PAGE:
Note from the Editors:
Upon picking up this issue, our faithful readers may note a difference or two from previous editions. While the outward look of this edition is much the same, the offerings are longer, and there are fewer of them. One outcome of a smaller number of long scholarly pieces is the difficulty of imposing a thematic structure upon the issue. So, while we see the six papers that comprise the heart of this year's Journal as spanning a continuum, we ask our readers to impose their own order. To make a long story short, we are rather pleased with the wide-ranging submissions gathered under the umbrella of Volume 7, and hope that our readers find the collection a diverse and interesting one.
In the first piece, "Leaping Into the Abyss—Planning and Postmodernism", Marco Cenzatti argues that over the last decade planning has entered a two-fold material and intellectual crisis. In his account, these are linked respectively to the post-Fordist economic restructuring and attendant weakening of regulatory structures, and a postmodernist reaction to the rationalist planning tradition. As a solution, Cenzatti suggests a wholehearted embrace of postmodernism and a movement away from a search for an overarching paradigm of planning theory and towards different kinds of planning which use many bases of knowledge.
"In Can Complexity Theory Enter the World of Planning?", Seema D. Iyer provides an overview of theories about the formation of and interactions between urban systems. While Cenzatti sees hope for planning in post-modernism, Iyer suggests that complexity theory may fill a different gap. She notes that the predominant urban theories attribute relative positions, prominence, or centrality to cities within an urban system based on interactions between cities, while a potential strength of complexity theory is its attention to interactions within cities.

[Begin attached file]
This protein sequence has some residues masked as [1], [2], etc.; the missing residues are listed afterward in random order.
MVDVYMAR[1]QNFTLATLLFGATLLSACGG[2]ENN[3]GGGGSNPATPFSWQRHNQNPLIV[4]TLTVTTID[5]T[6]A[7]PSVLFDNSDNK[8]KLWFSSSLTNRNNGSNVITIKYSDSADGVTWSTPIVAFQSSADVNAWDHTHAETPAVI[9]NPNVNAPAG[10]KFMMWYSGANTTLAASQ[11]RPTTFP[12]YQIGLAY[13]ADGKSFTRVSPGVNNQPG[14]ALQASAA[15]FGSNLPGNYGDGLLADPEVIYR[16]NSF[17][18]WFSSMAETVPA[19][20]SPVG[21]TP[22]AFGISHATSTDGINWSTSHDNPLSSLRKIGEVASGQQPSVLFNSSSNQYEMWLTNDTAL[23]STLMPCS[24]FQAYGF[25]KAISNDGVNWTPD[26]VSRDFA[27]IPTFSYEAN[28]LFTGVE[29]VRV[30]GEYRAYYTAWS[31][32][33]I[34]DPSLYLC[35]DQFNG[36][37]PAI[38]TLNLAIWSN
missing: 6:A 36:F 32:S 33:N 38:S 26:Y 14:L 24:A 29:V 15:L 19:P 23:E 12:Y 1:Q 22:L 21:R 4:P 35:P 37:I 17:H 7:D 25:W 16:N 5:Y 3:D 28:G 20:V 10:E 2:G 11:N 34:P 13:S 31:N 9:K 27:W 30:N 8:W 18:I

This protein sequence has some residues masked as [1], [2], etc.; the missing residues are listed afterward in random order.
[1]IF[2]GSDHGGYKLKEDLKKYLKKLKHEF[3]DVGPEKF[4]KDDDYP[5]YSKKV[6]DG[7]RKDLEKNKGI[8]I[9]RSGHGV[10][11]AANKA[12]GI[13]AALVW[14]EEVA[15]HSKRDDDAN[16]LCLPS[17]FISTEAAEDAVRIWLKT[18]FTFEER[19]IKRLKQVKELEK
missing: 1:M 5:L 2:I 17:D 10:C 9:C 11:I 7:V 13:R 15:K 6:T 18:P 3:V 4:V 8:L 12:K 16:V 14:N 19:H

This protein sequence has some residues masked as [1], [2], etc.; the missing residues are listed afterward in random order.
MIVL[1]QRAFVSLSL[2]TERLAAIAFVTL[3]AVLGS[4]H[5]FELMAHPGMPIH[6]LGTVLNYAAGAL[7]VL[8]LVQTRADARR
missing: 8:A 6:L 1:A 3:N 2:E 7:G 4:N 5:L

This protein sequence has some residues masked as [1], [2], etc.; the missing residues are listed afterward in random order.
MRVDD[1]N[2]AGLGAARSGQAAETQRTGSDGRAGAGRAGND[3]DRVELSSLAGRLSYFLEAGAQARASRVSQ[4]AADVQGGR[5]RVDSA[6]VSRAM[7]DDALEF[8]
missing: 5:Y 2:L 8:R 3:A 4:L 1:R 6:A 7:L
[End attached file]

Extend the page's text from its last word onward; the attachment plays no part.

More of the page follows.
Amy Shimson-Santo's work, "Home, Memory, and Beyond", is a critical analysis of feminist planning practice and theory. She discusses conceptions of the public and private sphere with respect to women's roles in society; metaphoric representations of gender in the idealized "woman's space" called home; the presentation of women's history, particularly in the shaping and location of public art; and women's identity as expressed through social movements. Throughout the discussion, Shimson-Santo explores her claim that "new feminist debates remain at the periphery of planning," and gives examples of how better connections between thought and action might be constructed.
Liang-yi Yen's work, "M. Christine Boyer and Debates over Virtual Public Space", discusses the idea of public space in a world where technological innovation has dramatically reshaped how we think and act. Through the lens of M.Christine Boyer's works, Yen looks at the intersection between real and virtual spaces and provides food for thought to planners devising policies that impact real public spaces.
"Spatial mismatch" was a phrase coined by John Kain in 1968 to describe the fact that African Americans in urban areas appeared to face barriers to employment due to the increasing distance between the neighborhoods in which they lived and the jobs that matched their particular skills. In "Why Spatial Mismatch Still Matters", James Spencer reviews the various permutations the hypothesis has undergone over the years and the critiques associated with each form. By placing the hypothesis within the context of economic restructuring and the current poverty policy environment, Spencer makes it newly relevant.